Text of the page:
Once upon a time, our local solar system had nine planets. The smallest and most remote of these was an unassuming if eccentric little ball of rock and ice called Pluto. Unfortunately, Pluto wasn’t like the other planets in our neighborhood.

First, Pluto’s orbit sometimes brought it closer to the sun than its nearest planetary neighbor, Neptune. Pluto’s largest satellite, Charon, is more than half Pluto’s mass. Perhaps most damning, Pluto is smaller than several other local celestial objects that aren’t considered planets, notably the scattered disk object Eris and Earth’s own moon.

Finally, in 2006, the International Astronomical Union (IAU) decided that Pluto was just too different to be called a planet, redesignating it as a new category of celestial object: a dwarf planet. (Ceres and Eris also earned the dwarf planet title, as did the trans-Neptunian object Haumea and the Kuiper belt object Makemake.)

The so-called “demotion” of Pluto upset a number of observers and scientists, who felt that despite its abnormality, Pluto should have retained its planetary status. While many of these arguments were made on astronomic grounds, a large number of them boiled down to a simple desire to “grandfather” Pluto in simply because most contemporary astronomers (and laypeople) grew up considering Pluto a planet.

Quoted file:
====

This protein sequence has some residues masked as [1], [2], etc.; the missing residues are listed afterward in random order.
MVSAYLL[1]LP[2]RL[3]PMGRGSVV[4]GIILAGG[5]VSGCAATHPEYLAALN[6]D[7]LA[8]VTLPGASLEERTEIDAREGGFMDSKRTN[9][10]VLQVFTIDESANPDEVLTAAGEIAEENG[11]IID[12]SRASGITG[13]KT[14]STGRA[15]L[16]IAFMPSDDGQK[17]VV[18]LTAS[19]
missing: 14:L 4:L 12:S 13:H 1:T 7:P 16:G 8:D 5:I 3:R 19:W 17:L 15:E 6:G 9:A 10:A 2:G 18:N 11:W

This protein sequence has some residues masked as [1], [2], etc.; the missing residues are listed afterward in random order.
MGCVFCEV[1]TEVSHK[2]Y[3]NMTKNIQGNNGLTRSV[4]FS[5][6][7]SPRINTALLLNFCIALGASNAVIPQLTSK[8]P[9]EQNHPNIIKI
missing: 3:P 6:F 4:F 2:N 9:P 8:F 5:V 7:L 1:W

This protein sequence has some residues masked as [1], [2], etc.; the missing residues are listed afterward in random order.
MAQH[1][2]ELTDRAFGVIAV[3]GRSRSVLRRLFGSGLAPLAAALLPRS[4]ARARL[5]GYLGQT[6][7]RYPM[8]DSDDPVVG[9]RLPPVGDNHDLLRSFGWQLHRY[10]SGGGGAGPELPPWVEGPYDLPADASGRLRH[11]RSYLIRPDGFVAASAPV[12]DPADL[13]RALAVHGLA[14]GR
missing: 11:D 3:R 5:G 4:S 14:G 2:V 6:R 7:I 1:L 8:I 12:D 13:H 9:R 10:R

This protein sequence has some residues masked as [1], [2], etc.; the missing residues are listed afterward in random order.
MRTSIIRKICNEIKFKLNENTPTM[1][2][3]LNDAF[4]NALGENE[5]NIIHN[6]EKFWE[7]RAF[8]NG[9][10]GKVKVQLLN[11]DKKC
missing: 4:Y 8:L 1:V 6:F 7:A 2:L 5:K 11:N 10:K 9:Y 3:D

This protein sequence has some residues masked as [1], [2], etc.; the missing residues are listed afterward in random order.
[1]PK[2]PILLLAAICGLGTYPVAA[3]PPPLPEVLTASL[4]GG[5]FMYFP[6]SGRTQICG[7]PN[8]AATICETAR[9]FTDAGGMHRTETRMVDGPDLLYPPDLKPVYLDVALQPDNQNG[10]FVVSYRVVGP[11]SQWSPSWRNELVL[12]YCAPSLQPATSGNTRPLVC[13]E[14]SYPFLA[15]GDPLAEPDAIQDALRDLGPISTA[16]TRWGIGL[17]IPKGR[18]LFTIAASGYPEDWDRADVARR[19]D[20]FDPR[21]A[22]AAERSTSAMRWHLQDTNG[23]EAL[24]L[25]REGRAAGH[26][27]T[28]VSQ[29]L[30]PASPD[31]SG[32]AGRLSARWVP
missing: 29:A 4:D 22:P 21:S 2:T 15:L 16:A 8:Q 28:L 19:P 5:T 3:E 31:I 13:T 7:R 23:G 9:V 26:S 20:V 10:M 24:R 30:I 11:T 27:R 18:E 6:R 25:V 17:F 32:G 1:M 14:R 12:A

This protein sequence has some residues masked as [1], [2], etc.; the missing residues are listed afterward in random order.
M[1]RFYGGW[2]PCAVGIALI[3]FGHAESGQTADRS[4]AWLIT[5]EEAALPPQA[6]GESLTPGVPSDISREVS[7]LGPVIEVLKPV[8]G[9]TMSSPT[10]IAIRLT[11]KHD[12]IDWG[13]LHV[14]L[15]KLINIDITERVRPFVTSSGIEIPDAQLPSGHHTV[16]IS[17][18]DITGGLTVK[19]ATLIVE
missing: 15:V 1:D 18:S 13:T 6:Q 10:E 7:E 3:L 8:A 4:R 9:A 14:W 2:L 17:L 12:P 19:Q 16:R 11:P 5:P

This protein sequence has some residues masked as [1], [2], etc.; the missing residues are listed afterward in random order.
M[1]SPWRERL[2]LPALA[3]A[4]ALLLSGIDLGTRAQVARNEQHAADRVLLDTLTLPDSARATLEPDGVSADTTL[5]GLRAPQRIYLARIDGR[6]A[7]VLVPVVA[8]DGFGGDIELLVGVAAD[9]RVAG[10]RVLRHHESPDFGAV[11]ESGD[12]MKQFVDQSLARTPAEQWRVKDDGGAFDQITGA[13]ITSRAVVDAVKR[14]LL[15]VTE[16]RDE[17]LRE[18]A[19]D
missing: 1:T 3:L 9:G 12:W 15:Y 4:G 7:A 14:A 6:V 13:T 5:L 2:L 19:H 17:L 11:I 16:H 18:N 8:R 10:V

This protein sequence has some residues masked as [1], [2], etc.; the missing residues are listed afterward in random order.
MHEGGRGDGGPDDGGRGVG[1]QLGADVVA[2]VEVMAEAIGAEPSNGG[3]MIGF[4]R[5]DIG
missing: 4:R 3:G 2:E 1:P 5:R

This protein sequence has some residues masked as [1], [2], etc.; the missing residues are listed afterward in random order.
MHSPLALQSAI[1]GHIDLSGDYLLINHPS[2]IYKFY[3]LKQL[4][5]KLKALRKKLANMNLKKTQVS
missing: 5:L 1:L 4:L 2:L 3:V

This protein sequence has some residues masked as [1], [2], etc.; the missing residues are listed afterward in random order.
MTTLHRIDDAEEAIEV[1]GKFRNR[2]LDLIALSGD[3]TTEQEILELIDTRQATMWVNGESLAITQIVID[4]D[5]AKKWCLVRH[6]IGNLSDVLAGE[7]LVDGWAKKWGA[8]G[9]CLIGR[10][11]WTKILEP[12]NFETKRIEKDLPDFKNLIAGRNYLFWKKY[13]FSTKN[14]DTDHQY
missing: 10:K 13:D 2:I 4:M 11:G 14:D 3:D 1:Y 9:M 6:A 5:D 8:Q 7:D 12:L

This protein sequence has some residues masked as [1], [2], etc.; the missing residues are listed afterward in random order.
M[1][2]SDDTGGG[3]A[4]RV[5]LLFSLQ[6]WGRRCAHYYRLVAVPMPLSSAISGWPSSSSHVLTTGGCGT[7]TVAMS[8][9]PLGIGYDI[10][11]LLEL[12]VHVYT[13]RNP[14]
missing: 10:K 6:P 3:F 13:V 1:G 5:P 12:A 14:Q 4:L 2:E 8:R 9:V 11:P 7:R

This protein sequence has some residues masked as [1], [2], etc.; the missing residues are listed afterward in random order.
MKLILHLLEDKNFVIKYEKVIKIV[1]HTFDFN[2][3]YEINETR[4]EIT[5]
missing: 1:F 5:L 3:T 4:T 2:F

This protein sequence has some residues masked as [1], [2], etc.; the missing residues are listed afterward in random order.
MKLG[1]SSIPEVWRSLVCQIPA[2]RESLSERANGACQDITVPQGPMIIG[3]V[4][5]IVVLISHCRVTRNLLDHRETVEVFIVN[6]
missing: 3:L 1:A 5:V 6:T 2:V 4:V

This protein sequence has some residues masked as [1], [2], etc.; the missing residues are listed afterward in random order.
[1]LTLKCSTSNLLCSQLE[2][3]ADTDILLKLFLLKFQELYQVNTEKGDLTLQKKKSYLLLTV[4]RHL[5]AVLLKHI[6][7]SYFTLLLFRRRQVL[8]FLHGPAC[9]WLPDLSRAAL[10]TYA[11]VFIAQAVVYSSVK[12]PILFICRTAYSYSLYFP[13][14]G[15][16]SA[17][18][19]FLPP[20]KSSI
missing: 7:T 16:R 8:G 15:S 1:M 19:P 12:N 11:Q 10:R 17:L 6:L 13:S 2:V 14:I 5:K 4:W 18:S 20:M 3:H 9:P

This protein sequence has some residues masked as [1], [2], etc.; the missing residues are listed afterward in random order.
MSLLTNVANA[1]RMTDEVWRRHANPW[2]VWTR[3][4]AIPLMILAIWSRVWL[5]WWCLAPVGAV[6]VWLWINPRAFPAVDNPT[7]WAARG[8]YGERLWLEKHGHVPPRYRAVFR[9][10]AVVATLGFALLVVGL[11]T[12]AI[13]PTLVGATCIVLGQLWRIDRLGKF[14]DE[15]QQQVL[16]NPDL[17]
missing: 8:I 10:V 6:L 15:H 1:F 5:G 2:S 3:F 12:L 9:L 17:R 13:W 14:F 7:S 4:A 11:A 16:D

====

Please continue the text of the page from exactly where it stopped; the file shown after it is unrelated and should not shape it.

That’s a pretty lousy argument — not least because Pluto is far from the first local solar system object to get its planethood revoked.

WHAT IS THE TOTAL NUMBER OF LOCAL SOLAR SYSTEM OBJECTS THAT HAVE BEEN CALLED PLANETS?

Get the answer.

Today we recognize eight full-fledged planets — Mercury, Venus, Earth, Mars, Jupiter, Saturn, Uranus, and Neptune. If every local celestial object that was ever called a planet was grandfathered in — as some Pluto enthusiasts want to do for that recently demoted dwarf planet — our solar system would sport a whopping 36 planets.

Besides the eight planets we recognize today, objects previously considered local planets include:

  • One star: The sun.
  • Three dwarf planets: Ceres, Eris, and Pluto.
  • 10 moons: Jupiter’s moons Callisto, Europa, Ganymede, and Io; Saturn’s moons Dione, Iapetus, Rhea, Tethys, and Titan; and Earth’s moon.
  • 14 asteroids: Astrea, Egeria, Flora, Eumonia, Hebe, Hygeia, Irene, Iris, Juno, Metis, Pallas, Parthenope, Vesta, and Victoria.

Now, no one would seriously argue that the sun should be considered a planet. It’s clearly a star. Most wouldn’t argue that moons should be considered planets, as they orbit other planets more directly than they orbit the sun. Where the distinction gets fuzzy is the border between asteroids and planets. You can’t go by size alone; eight non-planetary objects orbiting our sun are larger than Pluto, and two of them — Neptune’s moon Triton and the trans-Neptunian object Xena — have never been classified as planets.

That’s why the IAU had to define a planet with objective criteria, which to date requires 1) that the object directly orbit the sun, 2) that the object be massive enough to have collapsed into a generally spheroid shape, and 3) that the object has “cleared the neighborhood” by absorbing and deflecting any other major objects in its orbital path.

Pluto fails point #3, but meets the other two. Thus, it’s a dwarf planet, and no amount of historical precedent can make it otherwise.

That’s more than just an otherworldly orbital reorganization; it’s an empirically interplanetary instance of Geek Trivia.